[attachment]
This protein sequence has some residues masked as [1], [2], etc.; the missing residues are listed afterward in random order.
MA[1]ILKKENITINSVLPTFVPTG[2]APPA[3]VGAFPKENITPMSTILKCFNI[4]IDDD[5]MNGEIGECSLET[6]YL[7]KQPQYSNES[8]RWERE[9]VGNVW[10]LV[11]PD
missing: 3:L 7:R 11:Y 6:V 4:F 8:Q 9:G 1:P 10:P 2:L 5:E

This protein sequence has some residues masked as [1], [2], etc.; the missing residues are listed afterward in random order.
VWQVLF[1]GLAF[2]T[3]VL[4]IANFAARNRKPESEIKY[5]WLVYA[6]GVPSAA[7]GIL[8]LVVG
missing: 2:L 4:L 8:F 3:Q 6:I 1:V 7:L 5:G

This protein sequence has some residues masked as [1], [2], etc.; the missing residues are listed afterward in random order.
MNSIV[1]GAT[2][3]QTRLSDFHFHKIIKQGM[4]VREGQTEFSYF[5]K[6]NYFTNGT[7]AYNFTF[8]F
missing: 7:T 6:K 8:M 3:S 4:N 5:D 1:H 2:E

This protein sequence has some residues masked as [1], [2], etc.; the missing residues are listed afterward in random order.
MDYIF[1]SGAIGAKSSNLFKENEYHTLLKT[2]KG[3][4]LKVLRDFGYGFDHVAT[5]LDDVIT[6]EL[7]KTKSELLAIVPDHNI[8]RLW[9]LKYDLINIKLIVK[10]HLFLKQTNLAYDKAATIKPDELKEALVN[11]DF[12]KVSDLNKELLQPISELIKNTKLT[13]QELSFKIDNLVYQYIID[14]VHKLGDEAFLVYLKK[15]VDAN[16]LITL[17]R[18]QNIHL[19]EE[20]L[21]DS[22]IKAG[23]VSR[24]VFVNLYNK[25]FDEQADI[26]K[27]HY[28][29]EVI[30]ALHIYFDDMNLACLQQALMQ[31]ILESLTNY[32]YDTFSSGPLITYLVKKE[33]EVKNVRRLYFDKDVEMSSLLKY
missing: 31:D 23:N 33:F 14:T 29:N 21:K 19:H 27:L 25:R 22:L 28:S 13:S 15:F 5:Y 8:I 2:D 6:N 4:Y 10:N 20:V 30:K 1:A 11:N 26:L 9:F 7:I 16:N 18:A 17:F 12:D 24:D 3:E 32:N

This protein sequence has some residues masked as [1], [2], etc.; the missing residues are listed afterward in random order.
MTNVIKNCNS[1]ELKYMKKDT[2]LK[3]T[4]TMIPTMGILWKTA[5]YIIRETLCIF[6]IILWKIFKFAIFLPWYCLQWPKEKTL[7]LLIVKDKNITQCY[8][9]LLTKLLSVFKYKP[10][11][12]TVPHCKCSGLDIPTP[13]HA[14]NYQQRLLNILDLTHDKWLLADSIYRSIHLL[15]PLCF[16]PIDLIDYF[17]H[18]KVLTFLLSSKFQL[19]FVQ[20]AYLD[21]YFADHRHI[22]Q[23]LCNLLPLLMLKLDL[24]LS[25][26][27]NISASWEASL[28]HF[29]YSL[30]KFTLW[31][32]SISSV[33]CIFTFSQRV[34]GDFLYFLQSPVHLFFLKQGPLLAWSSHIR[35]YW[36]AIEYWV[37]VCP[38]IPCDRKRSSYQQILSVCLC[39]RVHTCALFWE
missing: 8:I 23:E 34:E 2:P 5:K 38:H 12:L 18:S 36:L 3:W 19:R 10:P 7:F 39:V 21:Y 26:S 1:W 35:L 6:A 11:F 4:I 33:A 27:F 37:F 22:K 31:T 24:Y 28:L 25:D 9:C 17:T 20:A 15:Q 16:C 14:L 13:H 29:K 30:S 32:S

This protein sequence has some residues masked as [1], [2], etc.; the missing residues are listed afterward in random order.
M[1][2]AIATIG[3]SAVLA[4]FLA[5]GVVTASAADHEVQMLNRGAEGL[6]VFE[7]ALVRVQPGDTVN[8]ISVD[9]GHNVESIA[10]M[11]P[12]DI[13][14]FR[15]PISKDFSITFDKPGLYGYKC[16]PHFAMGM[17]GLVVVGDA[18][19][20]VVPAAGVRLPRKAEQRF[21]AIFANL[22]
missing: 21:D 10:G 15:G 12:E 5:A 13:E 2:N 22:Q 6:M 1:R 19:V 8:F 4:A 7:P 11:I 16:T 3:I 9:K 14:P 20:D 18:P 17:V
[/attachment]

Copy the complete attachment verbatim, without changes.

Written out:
This protein sequence has some residues masked as [1], [2], etc.; the missing residues are listed afterward in random order.
MA[1]ILKKENITINSVLPTFVPTG[2]APPA[3]VGAFPKENITPMSTILKCFNI[4]IDDD[5]MNGEIGECSLET[6]YL[7]KQPQYSNES[8]RWERE[9]VGNVW[10]LV[11]PD
missing: 3:L 7:R 11:Y 6:V 4:F 8:Q 9:G 1:P 10:P 2:L 5:E

This protein sequence has some residues masked as [1], [2], etc.; the missing residues are listed afterward in random order.
VWQVLF[1]GLAF[2]T[3]VL[4]IANFAARNRKPESEIKY[5]WLVYA[6]GVPSAA[7]GIL[8]LVVG
missing: 2:L 4:L 8:F 3:Q 6:I 1:V 7:L 5:G

This protein sequence has some residues masked as [1], [2], etc.; the missing residues are listed afterward in random order.
MNSIV[1]GAT[2][3]QTRLSDFHFHKIIKQGM[4]VREGQTEFSYF[5]K[6]NYFTNGT[7]AYNFTF[8]F
missing: 7:T 6:K 8:M 3:S 4:N 5:D 1:H 2:E

This protein sequence has some residues masked as [1], [2], etc.; the missing residues are listed afterward in random order.
MDYIF[1]SGAIGAKSSNLFKENEYHTLLKT[2]KG[3][4]LKVLRDFGYGFDHVAT[5]LDDVIT[6]EL[7]KTKSELLAIVPDHNI[8]RLW[9]LKYDLINIKLIVK[10]HLFLKQTNLAYDKAATIKPDELKEALVN[11]DF[12]KVSDLNKELLQPISELIKNTKLT[13]QELSFKIDNLVYQYIID[14]VHKLGDEAFLVYLKK[15]VDAN[16]LITL[17]R[18]QNIHL[19]EE[20]L[21]DS[22]IKAG[23]VSR[24]VFVNLYNK[25]FDEQADI[26]K[27]HY[28][29]EVI[30]ALHIYFDDMNLACLQQALMQ[31]ILESLTNY[32]YDTFSSGPLITYLVKKE[33]EVKNVRRLYFDKDVEMSSLLKY
missing: 31:D 23:N 33:F 14:T 29:N 21:K 19:H 27:L 25:R 22:L 28:S 13:S 15:F 5:Y 8:I 2:D 6:N 4:Y 10:N 20:V 30:K 1:A 11:N 26:L 9:F 7:I 16:N 18:A 17:F 12:D 24:D 3:E 32:N

This protein sequence has some residues masked as [1], [2], etc.; the missing residues are listed afterward in random order.
MTNVIKNCNS[1]ELKYMKKDT[2]LK[3]T[4]TMIPTMGILWKTA[5]YIIRETLCIF[6]IILWKIFKFAIFLPWYCLQWPKEKTL[7]LLIVKDKNITQCY[8][9]LLTKLLSVFKYKP[10][11][12]TVPHCKCSGLDIPTP[13]HA[14]NYQQRLLNILDLTHDKWLLADSIYRSIHLL[15]PLCF[16]PIDLIDYF[17]H[18]KVLTFLLSSKFQL[19]FVQ[20]AYLD[21]YFADHRHI[22]Q[23]LCNLLPLLMLKLDL[24]LS[25][26][27]NISASWEASL[28]HF[29]YSL[30]KFTLW[31][32]SISSV[33]CIFTFSQRV[34]GDFLYFLQSPVHLFFLKQGPLLAWSSHIR[35]YW[36]AIEYWV[37]VCP[38]IPCDRKRSSYQQILSVCLC[39]RVHTCALFWE
missing: 8:I 23:E 34:E 2:P 5:K 38:H 12:L 18:S 36:L 3:W 19:R 10:P 7:F 39:V 21:Y 26:S 1:W 35:L 6:A 11:F 4:I 33:A 27:F 37:F 22:K 31:T 24:Y 28:L 25:D 9:C 17:T 20:A 15:Q 16:C 14:L 13:H 29:K 30:S 32:S

This protein sequence has some residues masked as [1], [2], etc.; the missing residues are listed afterward in random order.
M[1][2]AIATIG[3]SAVLA[4]FLA[5]GVVTASAADHEVQMLNRGAEGL[6]VFE[7]ALVRVQPGDTVN[8]ISVD[9]GHNVESIA[10]M[11]P[12]DI[13][14]FR[15]PISKDFSITFDKPGLYGYKC[16]PHFAMGM[17]GLVVVGDA[18][19][20]VVPAAGVRLPRKAEQRF[21]AIFANL[22]
missing: 21:D 10:G 15:G 12:E 5:A 13:E 2:N 22:Q 6:M 1:R 19:V 8:F 4:A 7:P 11:I 16:T 3:I 9:K 14:P 20:D 18:P 17:V